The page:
Chris Caillier planned to build his life around groceries and good service. The thought of doing it in Kenya did not cross his mind.
He grew up in the South End. Straight out of Wilson High School, he went into the grocery business, started to raise a family and continued his love affair with Tacoma.
During the real estate boom, he strayed into mortgage lending, but it didn’t take. He wanted back into groceries.
“I made a ton of money, and realized that it didn’t bring happiness,” he said. “I found out about Grocery Outlet and noticed they were building one in South Tacoma. I wanted to work toward ownership.”
Now 40, Caillier is a manager and does the videos on the store’s Facebook page – the guy who tells you that Seahawks gear is in now, and you’d better stock up for a season of Terrell Owens.
There’s another big thing about Caillier.
“I am a total Jesus freak,” he said. “One of my main mentors in life is Dean Curry.”
Last year, Curry, pastor of Life Center, invited Caillier to a global leadership summit.
“I went, and I got a crystal clear calling that I had to go to Kenya and Somalia,” he said. “Before, there was never a moment in my life where I said, ‘I just want to go out into the world and feed the children of Africa.’”
He researched the conflict in Somalia that has pushed people to refugee camps in Kenya. He looked into established nonprofits but did not see how he would fit into them.
He decided to become a one-man aid program, sustained by YouTube, Facebook and every other social medium he could wrangle. He talked it up with friends, spoke at church and built a website.
In April, he and his daughter, Savannah, who was 14, flew to Kenya. They would identify needs, tell the story and make it possible for their friends to send money to fix those needs.
South Tacoma helped in a big way.
Pauline Mbugua, who owns a home in Kenya, shops at Grocery Outlet and invited the Cailliers to stay with her son there.
Bobby and Florence Mbugua picked up the Cailliers at the Nairobi airport and gave them a quick course in Kenyan life.
“We learned what was safe, what wasn’t, how to get around, and that there was a culture of corruption,” Caillier said. “You take what you can get when you can get it, because there might not be any left over.”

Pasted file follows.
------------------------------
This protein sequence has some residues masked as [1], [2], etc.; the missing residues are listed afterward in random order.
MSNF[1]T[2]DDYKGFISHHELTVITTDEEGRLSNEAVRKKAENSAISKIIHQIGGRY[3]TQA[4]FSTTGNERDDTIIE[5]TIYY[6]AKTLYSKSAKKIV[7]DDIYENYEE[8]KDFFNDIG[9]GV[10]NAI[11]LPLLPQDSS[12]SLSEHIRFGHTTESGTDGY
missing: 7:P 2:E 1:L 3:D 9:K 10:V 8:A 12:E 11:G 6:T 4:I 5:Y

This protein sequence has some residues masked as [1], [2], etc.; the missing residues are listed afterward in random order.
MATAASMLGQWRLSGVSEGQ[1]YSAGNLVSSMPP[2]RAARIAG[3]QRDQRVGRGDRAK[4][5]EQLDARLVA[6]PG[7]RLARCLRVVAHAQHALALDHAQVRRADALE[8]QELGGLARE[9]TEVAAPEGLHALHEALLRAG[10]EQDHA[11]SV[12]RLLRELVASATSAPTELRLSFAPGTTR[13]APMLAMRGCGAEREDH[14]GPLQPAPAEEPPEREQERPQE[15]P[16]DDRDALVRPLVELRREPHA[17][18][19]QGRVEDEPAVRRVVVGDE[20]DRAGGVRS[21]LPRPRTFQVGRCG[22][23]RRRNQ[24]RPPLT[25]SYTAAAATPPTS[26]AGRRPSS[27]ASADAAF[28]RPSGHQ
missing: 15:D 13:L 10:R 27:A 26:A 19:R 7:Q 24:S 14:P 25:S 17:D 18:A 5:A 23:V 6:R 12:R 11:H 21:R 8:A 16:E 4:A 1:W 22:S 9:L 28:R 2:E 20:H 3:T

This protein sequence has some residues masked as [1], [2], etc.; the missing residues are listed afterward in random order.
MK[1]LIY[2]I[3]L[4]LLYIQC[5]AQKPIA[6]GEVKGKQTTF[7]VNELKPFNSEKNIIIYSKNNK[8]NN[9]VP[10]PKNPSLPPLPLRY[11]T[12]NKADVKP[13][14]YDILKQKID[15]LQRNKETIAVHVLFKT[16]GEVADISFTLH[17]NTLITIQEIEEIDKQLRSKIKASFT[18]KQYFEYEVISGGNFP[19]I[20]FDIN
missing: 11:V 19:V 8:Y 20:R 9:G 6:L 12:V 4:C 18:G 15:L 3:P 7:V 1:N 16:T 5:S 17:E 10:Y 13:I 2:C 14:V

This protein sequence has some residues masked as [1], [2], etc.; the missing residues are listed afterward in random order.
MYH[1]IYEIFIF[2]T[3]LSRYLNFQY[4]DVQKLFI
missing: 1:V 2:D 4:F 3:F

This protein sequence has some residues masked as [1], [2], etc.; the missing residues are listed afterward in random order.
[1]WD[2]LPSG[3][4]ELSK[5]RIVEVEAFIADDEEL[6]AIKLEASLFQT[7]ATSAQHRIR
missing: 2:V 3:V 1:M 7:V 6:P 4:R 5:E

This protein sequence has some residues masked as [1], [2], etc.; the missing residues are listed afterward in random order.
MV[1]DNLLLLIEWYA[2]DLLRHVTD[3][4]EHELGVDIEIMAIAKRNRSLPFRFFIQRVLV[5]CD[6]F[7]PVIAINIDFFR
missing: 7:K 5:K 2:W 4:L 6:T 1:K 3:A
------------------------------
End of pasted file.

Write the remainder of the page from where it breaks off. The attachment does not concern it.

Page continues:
They met Tacoma missionaries Dave and Katie Richardson, who invited them to stay in Thika town to see how to deliver small-scale direct aid. The Richardsons care for orphans, pay people to work in their center and finance small businesses.At Amri School, Caillier filmed the need and shared it using social media.
A couple out of St. Louis said, We want to fulfill that need. They gave $200, Caillier said. With it we were able to buy 25 pairs of shoes for orphans, food, flour, beans and rice for the entire orphanage for a week, eye medicine for a kid, cod liver oil for some of the HIV kids, and a desk for the headmaster.
Caillier got to talking with beggar boys who sniffed glue. One, Karuki, said he would like to go to school and quit glue. Caillier paid school fees, bought the uniform and found a soccer coach to mentor the boy.
I had to bribe Karukis grandmother $3 a week for all of his food so she would keep him.
In the refugee camp, Caillier found a family who shared a disability that puts them in wheelchairs. In Somalia, they had a good business dyeing dresses. Caillier raised the money to sustain them in the camp, but hopes donors will relocate them so they can re-establish their trade.
During his 74-day mission, Grocery Outlet was keeping up with the story, said employee Evan Perez.
"We had a television set up in the store showing exactly what he was doing in Kenya. People were always coming in and asking about him, to see the work that he was doing, Perez said.
Well all have another chance.
Caillier is going back to Kenya in February.
He wants to build a clinic where kids can get basic medicine to fight the colds and infections that kill many of them. He wants to enlarge a nursery that serves 60 babies and toddlers a day. He wants to match donors with families who could become independent if they had a small stake with which to build a business.
Stay tuned, on all your communication devices.
TO LEARN MORE
To find out more about Chris Caillier’s Kenya crusade, go online to meganshouse.org.